Equipped with this knowledge, we get back to the first sample case. 100 was wrong since 100*2^{2}=100*4<700. Maybe we should loadtest for 300 people first? If the loadtest succeeds, then we will have one loadtest left, 300 people OK, 700 people not OK, and since 300*4>=700, we can solve the problem. However, what if the loadtest doesn't succeed? We know that our system can support 50 people but can't support 300 people and have only one loadtest left. Since 50*4<300, we can't do that. So the choice of 300 was also wrong.

What if we try 200 as the first loadtest? In case it succeeds, we get one loadtest, 200 OK, 700 not OK, 200*4>=700 - we can do that. In case it fails, we get 50 OK, 200 not OK, 50*4>=200 - we can do that as well. So we've finally figured out the algorithm to solve the first sample case using just 2 loadtests:

Loadtest for 200 people. If the site can support 200 people: Loadtest for 400 people. If the site can't support 200 people: Loadtest for 100 people.

So how do we figure out if two loadtests are enough? This is actually surprisingly similar to the study of the one loadtest case.

When we have two loadtests left, and we know that the site can support **L** people but can't support **P** people, we must loadtest with such number **X** that **L*****C**^{2}>=**X**, and at the same time **X*****C**^{2}>=**P**. The first inequality will help us solve the problem using one remaining loadtest when the loadtest fails, and the second one is helpful if the loadtest succeeds.

Using the same argument as above, one can see that such number **X** exists if and only if **L*****C**^{4}>=**P** (we got **C**^{4} as **C**^{2}***C**^{2}).

Now it's not so hard to figure out what happens with more than two loadtests. It's possible to solve the problem using three loadtests if and only if **L*****C**^{8}>=**P**. For four loadtests, we get **L*****C**^{16}>=**P**. And so on. That pretty much describes the solution for this problem.

Now we can finally figure out the algorithm to solve the third sample case: **L**=1, **P**=1000, **C**=2. In order to do this in four loadtests, our first loadtest can be for **L*****C**^{8}=256:

Loadtest for 256 people. If the site can support them: Loadtest for 512 people. If we can't support 256 people: Loadtest for 16 people. If the site can support them: Loadtest for 64 people. If the site can support them: Loadtest for 128 people. If we can't support 64 people: Loadtest for 32 people. If we can't support 16 people: Loadtest for 4 people. If the site can support them: Loadtest for 8 people. If we can't support 4 people: Loadtest for 2 people.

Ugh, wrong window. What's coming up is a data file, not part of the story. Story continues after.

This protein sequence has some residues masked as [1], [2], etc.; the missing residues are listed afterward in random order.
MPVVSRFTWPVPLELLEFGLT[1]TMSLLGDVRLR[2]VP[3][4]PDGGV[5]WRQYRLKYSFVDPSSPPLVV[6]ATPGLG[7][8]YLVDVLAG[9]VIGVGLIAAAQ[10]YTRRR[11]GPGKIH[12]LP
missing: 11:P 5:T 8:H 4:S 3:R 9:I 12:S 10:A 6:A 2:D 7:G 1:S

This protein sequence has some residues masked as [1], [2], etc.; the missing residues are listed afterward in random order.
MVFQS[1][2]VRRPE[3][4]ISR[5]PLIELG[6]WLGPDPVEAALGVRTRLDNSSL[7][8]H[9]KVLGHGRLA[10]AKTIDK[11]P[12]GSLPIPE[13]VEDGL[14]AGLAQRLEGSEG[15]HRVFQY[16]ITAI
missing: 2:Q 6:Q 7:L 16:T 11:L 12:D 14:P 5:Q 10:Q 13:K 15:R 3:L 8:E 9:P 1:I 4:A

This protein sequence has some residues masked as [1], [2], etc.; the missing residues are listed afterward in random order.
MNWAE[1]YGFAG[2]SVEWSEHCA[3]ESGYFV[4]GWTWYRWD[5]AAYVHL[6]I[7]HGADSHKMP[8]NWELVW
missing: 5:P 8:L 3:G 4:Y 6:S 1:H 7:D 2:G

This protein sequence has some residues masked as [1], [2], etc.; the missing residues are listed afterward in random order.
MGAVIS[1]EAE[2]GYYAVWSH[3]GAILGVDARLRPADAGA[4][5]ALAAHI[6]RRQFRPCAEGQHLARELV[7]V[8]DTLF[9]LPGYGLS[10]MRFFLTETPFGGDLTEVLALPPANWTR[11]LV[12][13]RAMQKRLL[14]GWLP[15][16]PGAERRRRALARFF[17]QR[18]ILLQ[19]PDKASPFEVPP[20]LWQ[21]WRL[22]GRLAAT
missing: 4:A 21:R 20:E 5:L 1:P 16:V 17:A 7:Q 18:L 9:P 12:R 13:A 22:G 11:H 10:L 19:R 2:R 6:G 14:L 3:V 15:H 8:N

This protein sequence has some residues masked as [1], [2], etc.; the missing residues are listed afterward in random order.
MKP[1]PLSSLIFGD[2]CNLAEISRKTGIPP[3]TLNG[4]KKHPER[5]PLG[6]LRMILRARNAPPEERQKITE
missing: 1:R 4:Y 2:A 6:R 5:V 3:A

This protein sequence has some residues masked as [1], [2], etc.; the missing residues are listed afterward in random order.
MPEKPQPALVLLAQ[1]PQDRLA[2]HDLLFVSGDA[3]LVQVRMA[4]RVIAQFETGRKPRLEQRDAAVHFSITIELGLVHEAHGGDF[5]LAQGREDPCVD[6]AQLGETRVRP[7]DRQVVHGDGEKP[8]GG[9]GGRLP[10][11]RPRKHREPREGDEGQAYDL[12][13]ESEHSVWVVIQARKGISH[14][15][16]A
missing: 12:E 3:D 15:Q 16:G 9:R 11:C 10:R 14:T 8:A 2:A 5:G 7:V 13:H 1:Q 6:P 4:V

This looks quite similar to the binary search algorithm, but performed on exponential scale.

We started solving this problem by trying to understand the answers for the sample cases, and by the time we actually understood them, we already have a complete solution. The only remaining thing is to implement the solution carefully avoiding the integer overflow issues.

Test Data

We recommend that you practice debugging solutions without looking at the test data.

First, we need a quick way to find the largest chess board. There is classic dynamic programming trick that goes like this. Let's compute, for each cell

if (board[i - 1][j] != board[i][j] && board[i][j - 1] != board[i][j] && board[i - 1][j - 1] == board[i][j]) { larg[i][j] = 1 + min(larg[i - 1][j], larg[i][j - 1], larg[i - 1][j - 1]); }In a single, linear-time, row-by-row scan, we can compute the values of larg[][] for all cells.

Now that we have larg[][], it is very easy to find the first chess board that we should cut out. Its bottom-right corner is in the cell that has the largest possible value in larg[][]. If there are several such cells, we use the tie-breaking rules described in the problem and choose the one that comes first in lexicographic order of

We can do this in linear time by scanning larg[][], but since we will have to do this many times, it is better to make a heap of triples of the form

(-larg[i][j], i, j)and take the smallest element from that heap. This way, we are sorting all cells by decreasing size, then by increasing row, then by increasing column. As long as we can update this heap efficiently after cutting out a chess board, we can always retrieve the smallest element in

Consider removing the first 6x6 chess board from the example input described in the problem statement. How should we update larg[][]? First of all, we can fill the 6x6 square of cells with zeros because there are no more chess boards to be removed from those locations. But that is not all. There are other cells that might need to be updated. Where are they, and how many of them are there?

Naively, we can simply recompute the values of all non-zero cells in larg[][] and continue. If we do that, we will have a ^{2}*n^{2})

First of all, notice that we do not need to update rows above or to the left of the 6x6 square. Any square chess boards whose bottom-right corners are in those areas still exist and can be cut out later. The only chess boards that we need to worry about are those that overlap the 6x6 board that we have just removed. Also, notice that we have just removed the largest possible chess board, so we only need to care about remaining boards of size 6 or smaller. Where can their bottom-right corners lie in order for those boards to overlap *our* board? They must be in the 12x12 square whose center is at

That's an area of size ^{2}

Each time we update larg[][], we must also update the heap that lets us find the next board to remove. This means finding and removing an old entry, as well as inserting a new entry. With pointers from cells to heap elements, or by using a balanced binary search tree, both steps can be done in

In total, this algorithm runs in

Test Data

We recommend that you practice debugging solutions without looking at the test data.